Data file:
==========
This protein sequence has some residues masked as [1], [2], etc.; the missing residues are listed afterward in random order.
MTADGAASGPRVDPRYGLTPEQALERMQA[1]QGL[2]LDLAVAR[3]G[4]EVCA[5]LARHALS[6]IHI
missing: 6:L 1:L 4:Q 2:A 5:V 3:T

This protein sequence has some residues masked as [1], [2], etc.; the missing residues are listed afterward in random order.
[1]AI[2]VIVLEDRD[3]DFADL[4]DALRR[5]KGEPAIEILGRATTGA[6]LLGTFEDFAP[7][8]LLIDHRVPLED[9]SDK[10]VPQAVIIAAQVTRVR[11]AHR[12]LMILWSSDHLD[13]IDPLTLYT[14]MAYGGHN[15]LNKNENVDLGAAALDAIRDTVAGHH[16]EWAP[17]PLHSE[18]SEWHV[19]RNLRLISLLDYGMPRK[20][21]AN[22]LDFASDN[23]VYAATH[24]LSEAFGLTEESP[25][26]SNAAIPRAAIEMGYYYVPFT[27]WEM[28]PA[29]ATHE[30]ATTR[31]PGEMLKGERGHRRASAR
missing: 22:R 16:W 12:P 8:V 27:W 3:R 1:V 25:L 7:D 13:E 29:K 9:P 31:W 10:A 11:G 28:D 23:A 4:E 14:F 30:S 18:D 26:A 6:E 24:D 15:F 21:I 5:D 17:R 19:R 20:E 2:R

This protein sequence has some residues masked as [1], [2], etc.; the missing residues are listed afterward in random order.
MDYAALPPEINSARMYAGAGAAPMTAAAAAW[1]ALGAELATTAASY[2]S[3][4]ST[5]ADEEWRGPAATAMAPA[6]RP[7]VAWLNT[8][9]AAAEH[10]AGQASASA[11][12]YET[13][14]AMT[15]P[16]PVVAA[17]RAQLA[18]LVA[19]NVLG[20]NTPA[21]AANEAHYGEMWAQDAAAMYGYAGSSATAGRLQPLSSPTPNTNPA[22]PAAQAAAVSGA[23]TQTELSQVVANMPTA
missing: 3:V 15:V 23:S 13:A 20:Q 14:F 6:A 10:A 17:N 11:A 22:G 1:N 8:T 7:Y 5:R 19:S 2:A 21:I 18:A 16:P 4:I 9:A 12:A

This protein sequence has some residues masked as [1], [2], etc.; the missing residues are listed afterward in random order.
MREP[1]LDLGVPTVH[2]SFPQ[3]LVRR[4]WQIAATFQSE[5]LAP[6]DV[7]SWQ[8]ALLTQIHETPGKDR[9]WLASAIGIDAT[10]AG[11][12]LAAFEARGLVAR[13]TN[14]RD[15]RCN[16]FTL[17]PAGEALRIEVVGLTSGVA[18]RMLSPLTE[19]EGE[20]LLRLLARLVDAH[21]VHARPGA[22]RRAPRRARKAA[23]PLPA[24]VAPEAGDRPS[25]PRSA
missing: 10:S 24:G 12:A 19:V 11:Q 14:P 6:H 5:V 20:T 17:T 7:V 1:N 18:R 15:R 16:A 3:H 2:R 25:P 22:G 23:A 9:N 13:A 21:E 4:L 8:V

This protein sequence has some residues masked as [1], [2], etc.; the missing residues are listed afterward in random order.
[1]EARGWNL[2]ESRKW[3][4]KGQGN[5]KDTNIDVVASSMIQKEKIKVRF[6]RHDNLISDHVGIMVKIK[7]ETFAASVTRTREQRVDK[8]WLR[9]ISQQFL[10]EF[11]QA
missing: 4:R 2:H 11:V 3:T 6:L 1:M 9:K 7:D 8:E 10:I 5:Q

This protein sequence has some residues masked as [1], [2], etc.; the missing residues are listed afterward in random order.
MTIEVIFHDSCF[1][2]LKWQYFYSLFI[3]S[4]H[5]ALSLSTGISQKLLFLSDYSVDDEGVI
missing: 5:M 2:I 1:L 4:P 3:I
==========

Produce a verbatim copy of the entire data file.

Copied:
This protein sequence has some residues masked as [1], [2], etc.; the missing residues are listed afterward in random order.
MTADGAASGPRVDPRYGLTPEQALERMQA[1]QGL[2]LDLAVAR[3]G[4]EVCA[5]LARHALS[6]IHI
missing: 6:L 1:L 4:Q 2:A 5:V 3:T

This protein sequence has some residues masked as [1], [2], etc.; the missing residues are listed afterward in random order.
[1]AI[2]VIVLEDRD[3]DFADL[4]DALRR[5]KGEPAIEILGRATTGA[6]LLGTFEDFAP[7][8]LLIDHRVPLED[9]SDK[10]VPQAVIIAAQVTRVR[11]AHR[12]LMILWSSDHLD[13]IDPLTLYT[14]MAYGGHN[15]LNKNENVDLGAAALDAIRDTVAGHH[16]EWAP[17]PLHSE[18]SEWHV[19]RNLRLISLLDYGMPRK[20][21]AN[22]LDFASDN[23]VYAATH[24]LSEAFGLTEESP[25][26]SNAAIPRAAIEMGYYYVPFT[27]WEM[28]PA[29]ATHE[30]ATTR[31]PGEMLKGERGHRRASAR
missing: 22:R 16:W 12:P 8:V 27:W 3:R 1:V 25:L 7:D 13:E 29:K 9:P 31:W 10:A 11:G 28:D 23:A 4:E 14:F 30:S 18:D 26:A 6:E 24:D 15:F 21:I 5:D 17:R 19:R 20:E 2:R

This protein sequence has some residues masked as [1], [2], etc.; the missing residues are listed afterward in random order.
MDYAALPPEINSARMYAGAGAAPMTAAAAAW[1]ALGAELATTAASY[2]S[3][4]ST[5]ADEEWRGPAATAMAPA[6]RP[7]VAWLNT[8][9]AAAEH[10]AGQASASA[11][12]YET[13][14]AMT[15]P[16]PVVAA[17]RAQLA[18]LVA[19]NVLG[20]NTPA[21]AANEAHYGEMWAQDAAAMYGYAGSSATAGRLQPLSSPTPNTNPA[22]PAAQAAAVSGA[23]TQTELSQVVANMPTA
missing: 3:V 15:V 23:S 13:A 20:Q 14:F 6:A 10:A 17:N 11:A 22:G 1:N 8:T 7:Y 5:R 19:S 2:A 21:I 18:A 16:P 4:I 9:A 12:A

This protein sequence has some residues masked as [1], [2], etc.; the missing residues are listed afterward in random order.
MREP[1]LDLGVPTVH[2]SFPQ[3]LVRR[4]WQIAATFQSE[5]LAP[6]DV[7]SWQ[8]ALLTQIHETPGKDR[9]WLASAIGIDAT[10]AG[11][12]LAAFEARGLVAR[13]TN[14]RD[15]RCN[16]FTL[17]PAGEALRIEVVGLTSGVA[18]RMLSPLTE[19]EGE[20]LLRLLARLVDAH[21]VHARPGA[22]RRAPRRARKAA[23]PLPA[24]VAPEAGDRPS[25]PRSA
missing: 10:S 24:G 12:A 19:V 11:Q 14:P 6:H 5:V 20:T 17:T 7:V 1:N 18:R 15:R 16:A 3:H 2:R 25:P 22:G 23:A 9:N 13:A 21:E 4:L 8:V

This protein sequence has some residues masked as [1], [2], etc.; the missing residues are listed afterward in random order.
[1]EARGWNL[2]ESRKW[3][4]KGQGN[5]KDTNIDVVASSMIQKEKIKVRF[6]RHDNLISDHVGIMVKIK[7]ETFAASVTRTREQRVDK[8]WLR[9]ISQQFL[10]EF[11]QA
missing: 4:R 2:H 11:V 3:T 6:L 1:M 9:K 7:D 8:E 10:I 5:Q

This protein sequence has some residues masked as [1], [2], etc.; the missing residues are listed afterward in random order.
MTIEVIFHDSCF[1][2]LKWQYFYSLFI[3]S[4]H[5]ALSLSTGISQKLLFLSDYSVDDEGVI
missing: 5:M 2:I 1:L 4:P 3:I